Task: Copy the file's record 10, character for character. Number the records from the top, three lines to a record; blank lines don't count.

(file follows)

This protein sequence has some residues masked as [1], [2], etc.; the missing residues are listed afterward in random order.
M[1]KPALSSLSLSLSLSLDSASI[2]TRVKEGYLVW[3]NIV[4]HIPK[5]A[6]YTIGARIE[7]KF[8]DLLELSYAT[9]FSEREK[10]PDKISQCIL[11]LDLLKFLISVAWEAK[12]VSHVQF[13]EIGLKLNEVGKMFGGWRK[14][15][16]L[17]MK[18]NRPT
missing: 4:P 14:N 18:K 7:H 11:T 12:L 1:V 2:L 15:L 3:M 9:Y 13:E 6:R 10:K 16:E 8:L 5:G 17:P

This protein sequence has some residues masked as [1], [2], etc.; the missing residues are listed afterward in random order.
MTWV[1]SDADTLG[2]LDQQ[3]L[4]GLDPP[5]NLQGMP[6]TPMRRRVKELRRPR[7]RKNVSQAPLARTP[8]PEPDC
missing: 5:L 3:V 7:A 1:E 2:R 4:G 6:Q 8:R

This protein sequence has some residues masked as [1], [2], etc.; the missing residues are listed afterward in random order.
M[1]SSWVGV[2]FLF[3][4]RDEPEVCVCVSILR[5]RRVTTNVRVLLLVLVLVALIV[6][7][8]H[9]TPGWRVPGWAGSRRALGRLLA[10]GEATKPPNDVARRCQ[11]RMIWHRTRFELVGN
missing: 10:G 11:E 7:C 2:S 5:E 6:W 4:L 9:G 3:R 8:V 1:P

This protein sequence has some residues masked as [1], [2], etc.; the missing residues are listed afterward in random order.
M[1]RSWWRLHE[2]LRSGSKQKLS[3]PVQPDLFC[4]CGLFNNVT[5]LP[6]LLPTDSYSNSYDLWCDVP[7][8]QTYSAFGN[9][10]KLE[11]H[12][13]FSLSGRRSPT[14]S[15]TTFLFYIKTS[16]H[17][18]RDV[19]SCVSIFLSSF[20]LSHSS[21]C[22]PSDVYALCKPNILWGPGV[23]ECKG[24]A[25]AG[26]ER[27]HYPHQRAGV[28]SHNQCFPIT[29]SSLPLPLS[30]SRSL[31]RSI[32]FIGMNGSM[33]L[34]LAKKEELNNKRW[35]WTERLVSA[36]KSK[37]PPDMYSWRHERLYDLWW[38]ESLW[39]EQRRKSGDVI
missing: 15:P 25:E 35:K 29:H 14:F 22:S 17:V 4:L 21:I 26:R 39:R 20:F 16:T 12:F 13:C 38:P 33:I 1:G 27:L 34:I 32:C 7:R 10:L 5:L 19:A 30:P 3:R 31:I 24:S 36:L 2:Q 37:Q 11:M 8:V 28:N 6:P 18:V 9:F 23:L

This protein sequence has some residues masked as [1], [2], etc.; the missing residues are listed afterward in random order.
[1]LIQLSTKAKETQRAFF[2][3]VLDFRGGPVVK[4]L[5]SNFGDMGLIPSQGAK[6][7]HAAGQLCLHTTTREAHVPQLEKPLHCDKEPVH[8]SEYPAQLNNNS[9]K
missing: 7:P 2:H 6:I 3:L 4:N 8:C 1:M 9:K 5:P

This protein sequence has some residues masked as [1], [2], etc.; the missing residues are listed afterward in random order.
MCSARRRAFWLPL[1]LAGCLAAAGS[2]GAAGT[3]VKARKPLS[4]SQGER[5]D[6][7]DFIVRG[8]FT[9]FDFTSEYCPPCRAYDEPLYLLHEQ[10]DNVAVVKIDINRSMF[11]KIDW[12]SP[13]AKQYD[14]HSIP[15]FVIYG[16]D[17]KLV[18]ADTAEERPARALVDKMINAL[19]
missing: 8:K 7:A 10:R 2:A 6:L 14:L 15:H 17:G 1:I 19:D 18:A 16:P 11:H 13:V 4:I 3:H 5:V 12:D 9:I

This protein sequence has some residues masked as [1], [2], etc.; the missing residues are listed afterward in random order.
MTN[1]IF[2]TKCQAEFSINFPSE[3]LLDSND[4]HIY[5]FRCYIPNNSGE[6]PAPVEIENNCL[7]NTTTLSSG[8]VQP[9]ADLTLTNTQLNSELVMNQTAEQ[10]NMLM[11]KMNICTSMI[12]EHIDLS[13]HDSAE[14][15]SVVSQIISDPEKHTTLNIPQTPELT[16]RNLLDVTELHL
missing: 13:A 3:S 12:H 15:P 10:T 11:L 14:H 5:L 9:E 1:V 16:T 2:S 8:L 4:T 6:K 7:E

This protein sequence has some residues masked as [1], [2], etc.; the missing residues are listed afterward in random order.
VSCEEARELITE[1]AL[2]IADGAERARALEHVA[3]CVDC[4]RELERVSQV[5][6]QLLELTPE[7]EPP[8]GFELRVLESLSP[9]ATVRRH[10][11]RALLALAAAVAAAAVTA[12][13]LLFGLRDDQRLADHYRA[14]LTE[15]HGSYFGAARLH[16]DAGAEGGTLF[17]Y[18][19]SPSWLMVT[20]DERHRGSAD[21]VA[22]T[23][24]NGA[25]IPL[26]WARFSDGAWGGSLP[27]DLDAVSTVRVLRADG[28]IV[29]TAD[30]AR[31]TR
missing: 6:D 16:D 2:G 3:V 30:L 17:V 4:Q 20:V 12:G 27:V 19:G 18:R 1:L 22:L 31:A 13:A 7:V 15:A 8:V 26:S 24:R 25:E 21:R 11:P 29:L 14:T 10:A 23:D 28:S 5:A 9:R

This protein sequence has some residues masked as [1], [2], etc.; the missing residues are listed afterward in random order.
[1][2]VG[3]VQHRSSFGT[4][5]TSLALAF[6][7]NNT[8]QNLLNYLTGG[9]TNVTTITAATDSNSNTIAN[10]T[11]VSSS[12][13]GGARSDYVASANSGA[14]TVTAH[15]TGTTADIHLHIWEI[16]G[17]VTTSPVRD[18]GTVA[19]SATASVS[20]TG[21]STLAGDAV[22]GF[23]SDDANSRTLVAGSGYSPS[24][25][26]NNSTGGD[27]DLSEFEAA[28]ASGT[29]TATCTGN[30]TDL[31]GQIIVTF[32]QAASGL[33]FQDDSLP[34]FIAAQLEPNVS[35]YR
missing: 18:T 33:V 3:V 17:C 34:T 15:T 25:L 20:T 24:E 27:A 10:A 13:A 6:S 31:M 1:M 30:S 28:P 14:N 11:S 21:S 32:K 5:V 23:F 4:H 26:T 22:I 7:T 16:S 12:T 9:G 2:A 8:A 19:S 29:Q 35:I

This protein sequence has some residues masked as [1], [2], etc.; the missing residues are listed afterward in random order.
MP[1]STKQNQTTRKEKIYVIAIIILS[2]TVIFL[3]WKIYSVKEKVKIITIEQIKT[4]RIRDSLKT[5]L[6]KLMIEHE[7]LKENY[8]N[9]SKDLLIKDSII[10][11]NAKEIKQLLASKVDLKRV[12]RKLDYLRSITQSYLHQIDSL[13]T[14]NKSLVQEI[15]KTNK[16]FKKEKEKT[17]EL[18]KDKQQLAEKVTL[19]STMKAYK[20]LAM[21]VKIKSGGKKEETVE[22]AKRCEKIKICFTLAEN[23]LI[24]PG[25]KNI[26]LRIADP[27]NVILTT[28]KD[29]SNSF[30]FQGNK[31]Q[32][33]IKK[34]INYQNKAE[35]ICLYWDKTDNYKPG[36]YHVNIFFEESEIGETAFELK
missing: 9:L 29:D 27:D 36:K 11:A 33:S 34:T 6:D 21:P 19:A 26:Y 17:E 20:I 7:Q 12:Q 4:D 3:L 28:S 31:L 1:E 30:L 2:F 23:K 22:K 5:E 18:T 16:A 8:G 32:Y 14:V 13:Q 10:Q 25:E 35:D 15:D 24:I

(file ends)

This protein sequence has some residues masked as [1], [2], etc.; the missing residues are listed afterward in random order.
MP[1]STKQNQTTRKEKIYVIAIIILS[2]TVIFL[3]WKIYSVKEKVKIITIEQIKT[4]RIRDSLKT[5]L[6]KLMIEHE[7]LKENY[8]N[9]SKDLLIKDSII[10][11]NAKEIKQLLASKVDLKRV[12]RKLDYLRSITQSYLHQIDSL[13]T[14]NKSLVQEI[15]KTNK[16]FKKEKEKT[17]EL[18]KDKQQLAEKVTL[19]STMKAYK[20]LAM[21]VKIKSGGKKEETVE[22]AKRCEKIKICFTLAEN[23]LI[24]PG[25]KNI[26]LRIADP[27]NVILTT[28]KD[29]SNSF[30]FQGNK[31]Q[32][33]IKK[34]INYQNKAE[35]ICLYWDKTDNYKPG[36]YHVNIFFEESEIGETAFELK
missing: 9:L 29:D 27:D 36:K 11:A 33:S 34:T 6:D 21:P 19:A 26:Y 17:E 20:I 7:Q 12:Q 4:D 3:L 28:S 31:L 1:E 30:L 2:F 23:K 22:K 5:E 18:T 16:A 8:G 32:Y 14:V 13:Q 10:Q 25:E 35:D 15:D 24:I